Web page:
A Practical Primer on Desk Ergonomics and Screens

In my last few posts, I discussed why moving is important and how to move with awareness. But what about when you aren’t moving? Every single day I treat massage clients with neck, shoulder, and low back problems that come from working at a desk staring at a screen. Many of these problems are preventable and clients feel better when they adjust their setup at work. Add in a therapeutic massage that releases and rebalances muscles, and many clients experience lasting relief.

The field of ergonomics looks at how to adapt your work environment to your body to prevent the kind of pain I see in my clients daily. When you do something eight hours a day the small details matter. Start now to set up a workplace that supports you. A lot of people focus on their poor posture. Rather than trying to hold your body in a position for better posture, you can focus on adjusting the items you use to naturally support a better position for your body. You will use less effort and achieve better posture. For this, you need to consider your chair, keyboard and mouse position, monitor placement, and how each of them affects your body’s position.

Ask your employer if they contract with an ergonomic specialist who can help you to set up your work station. You are also welcome to take pictures and consult with me or another professional. If you are experiencing resistance to make the necessary changes, a chiropractic doctor, like my colleagues at SF Custom, can write a note to your boss or HR.

Your chair. The first thing to play with is your chair, because this will affect how you adjust everything else at your desk. There are a lot of fancy ergonomic chairs out there, and many of them are unnecessarily complex and expensive. Generally, you want a chair that allows you to adjust the height and angle of the seat and back. Look for a chair that is not so hard that you are sore and not so soft that you sink in and collapse. Move your hips all the way back in your chair and make sure the front edge isn’t digging into your knees or thighs. Adjust the seat height so your feet are flat on the floor and your knees are in line with or slightly lower than your hips. This allows you to rest on your sit bones and not on your low back. You want to angle the back rest to support your low back allowing you to sit upright with little effort. If the back rest is overly curved or too far back, your spine collapses causing your head and neck to protrude forward or tuck and stiffen. If the chair has arm rests, make sure your shoulders are relaxed or remove the rests if you can’t lower them enough. When testing a chair, ask yourself how the chair affect the position of your body. Are you comfortable after five minutes and after five hours? Play with using pillows or other props to make your chair more comfortable.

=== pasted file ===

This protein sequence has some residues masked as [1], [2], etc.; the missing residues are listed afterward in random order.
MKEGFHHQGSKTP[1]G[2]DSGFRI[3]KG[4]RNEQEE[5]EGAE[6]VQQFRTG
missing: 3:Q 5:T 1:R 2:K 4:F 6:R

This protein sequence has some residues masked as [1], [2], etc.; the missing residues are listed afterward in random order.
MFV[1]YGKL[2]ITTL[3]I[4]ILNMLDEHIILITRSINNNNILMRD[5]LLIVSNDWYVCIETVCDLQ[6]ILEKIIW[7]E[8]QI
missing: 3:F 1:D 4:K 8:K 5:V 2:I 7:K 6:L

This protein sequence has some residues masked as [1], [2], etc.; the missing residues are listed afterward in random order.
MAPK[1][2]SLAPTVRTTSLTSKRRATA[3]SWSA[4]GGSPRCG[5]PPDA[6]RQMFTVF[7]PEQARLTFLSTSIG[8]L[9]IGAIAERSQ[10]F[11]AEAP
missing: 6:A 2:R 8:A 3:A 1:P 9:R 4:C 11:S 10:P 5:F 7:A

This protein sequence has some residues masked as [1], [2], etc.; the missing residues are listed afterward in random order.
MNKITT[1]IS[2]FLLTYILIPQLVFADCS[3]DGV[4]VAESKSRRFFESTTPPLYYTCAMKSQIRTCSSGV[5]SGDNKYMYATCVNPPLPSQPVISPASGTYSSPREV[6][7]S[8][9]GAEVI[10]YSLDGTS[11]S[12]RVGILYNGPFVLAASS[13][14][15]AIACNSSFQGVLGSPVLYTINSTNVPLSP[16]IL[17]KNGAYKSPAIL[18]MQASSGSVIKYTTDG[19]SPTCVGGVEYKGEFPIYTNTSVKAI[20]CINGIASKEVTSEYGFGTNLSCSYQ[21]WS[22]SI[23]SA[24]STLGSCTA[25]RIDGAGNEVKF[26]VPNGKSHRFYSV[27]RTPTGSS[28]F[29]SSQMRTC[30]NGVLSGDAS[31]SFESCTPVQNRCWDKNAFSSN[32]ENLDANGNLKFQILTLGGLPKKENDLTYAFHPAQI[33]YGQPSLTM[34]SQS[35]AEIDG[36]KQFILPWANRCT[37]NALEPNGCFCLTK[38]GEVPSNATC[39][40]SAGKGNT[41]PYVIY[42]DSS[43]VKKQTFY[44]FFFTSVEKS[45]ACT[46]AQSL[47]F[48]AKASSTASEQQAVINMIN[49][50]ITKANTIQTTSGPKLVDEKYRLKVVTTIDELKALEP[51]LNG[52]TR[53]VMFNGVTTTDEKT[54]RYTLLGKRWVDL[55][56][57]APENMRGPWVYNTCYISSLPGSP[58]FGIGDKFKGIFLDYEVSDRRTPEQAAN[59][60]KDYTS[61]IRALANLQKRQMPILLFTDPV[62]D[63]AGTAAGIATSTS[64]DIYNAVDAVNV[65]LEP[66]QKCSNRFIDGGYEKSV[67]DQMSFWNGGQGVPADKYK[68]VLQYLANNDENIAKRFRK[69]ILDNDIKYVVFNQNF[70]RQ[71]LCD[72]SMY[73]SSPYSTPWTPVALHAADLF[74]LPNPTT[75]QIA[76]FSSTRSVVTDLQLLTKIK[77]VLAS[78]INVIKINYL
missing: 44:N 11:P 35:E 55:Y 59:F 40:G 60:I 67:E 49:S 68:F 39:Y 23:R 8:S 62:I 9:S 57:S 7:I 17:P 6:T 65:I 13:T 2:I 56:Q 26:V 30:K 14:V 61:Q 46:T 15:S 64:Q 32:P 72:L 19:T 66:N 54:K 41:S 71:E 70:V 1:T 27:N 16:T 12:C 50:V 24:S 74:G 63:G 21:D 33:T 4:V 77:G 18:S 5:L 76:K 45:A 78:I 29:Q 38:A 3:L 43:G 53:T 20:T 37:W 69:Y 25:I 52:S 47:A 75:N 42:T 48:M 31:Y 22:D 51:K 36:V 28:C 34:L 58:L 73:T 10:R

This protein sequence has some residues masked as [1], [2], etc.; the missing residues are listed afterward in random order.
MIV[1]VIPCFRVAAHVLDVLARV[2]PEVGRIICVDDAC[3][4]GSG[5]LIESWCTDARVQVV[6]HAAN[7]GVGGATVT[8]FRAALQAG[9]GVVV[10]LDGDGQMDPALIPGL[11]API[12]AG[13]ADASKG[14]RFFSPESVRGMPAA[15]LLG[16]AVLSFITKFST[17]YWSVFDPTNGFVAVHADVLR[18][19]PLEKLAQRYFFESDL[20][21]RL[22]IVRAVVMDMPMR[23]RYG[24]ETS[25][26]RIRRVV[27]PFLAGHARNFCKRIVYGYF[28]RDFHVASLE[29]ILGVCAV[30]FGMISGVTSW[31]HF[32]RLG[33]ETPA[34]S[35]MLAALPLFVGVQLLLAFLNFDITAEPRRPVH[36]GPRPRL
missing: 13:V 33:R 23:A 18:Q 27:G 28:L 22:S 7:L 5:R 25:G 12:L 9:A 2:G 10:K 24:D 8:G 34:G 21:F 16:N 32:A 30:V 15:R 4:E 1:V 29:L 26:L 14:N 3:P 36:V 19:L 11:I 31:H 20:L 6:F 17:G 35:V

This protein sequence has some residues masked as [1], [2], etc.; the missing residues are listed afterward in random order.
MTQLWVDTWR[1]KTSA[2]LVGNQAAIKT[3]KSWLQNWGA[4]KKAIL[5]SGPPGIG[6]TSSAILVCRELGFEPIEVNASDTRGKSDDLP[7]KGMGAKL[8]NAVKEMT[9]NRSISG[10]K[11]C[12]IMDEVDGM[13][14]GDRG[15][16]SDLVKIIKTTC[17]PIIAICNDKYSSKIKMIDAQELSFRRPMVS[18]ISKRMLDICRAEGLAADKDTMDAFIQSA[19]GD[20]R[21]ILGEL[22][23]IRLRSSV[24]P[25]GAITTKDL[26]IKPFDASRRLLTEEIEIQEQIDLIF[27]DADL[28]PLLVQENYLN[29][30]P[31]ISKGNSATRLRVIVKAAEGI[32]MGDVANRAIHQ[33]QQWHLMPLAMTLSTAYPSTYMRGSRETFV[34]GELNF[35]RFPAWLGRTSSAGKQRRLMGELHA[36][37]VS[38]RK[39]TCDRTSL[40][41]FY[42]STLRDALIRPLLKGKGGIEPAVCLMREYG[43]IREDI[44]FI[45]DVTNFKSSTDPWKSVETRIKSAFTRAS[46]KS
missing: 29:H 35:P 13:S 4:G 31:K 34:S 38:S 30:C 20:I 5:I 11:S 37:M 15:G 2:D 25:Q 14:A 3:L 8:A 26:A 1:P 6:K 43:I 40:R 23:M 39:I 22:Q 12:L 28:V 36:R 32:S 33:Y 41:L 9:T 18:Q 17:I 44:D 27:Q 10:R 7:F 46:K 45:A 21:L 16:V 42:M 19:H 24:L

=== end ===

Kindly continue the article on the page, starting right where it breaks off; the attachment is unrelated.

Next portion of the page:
Sitting and standing flexibility. Standing desks are very popular. You may have heard people say that “sitting is the new smoking.” I would argue that while sitting can be detrimental, the larger issue is not moving enough or holding one position too long. And standing can be tiring and hard on your body as well. I recommend getting an adjustable setup so you can transition slowly and mix it up as often as possible. You will need to work up to standing more often, so take your time with it. Then, make it a practice to switch between sitting and standing throughout the day in order to keep your body moving and not stagnant.

Keyboard and mouse position. I like to use an adjustable keyboard tray that attaches to the desk. This allows you to adjust the tray depending if you are sitting or standing. Bring the tray close to your body so that your arms hang comfortably at your sides with elbows bent at 90% to 110%. Angle the tray so that your keyboard is flat or angled like the picture here to allow your wrists to stay straight.

Why? First, lets look at your upper arm position. When your arms are reaching in front of you all day, your chest gets tight, the muscles between your shoulder blades get stretched and work hard to prevent you from collapsing forward against gravity. This creates knots and pain between your shoulder blades. With your arms at your sides, your shoulder muscles can relax. People commonly have trouble with one shoulder from reaching their mousing arm forward. Make sure your mouse is in line with your keyboard.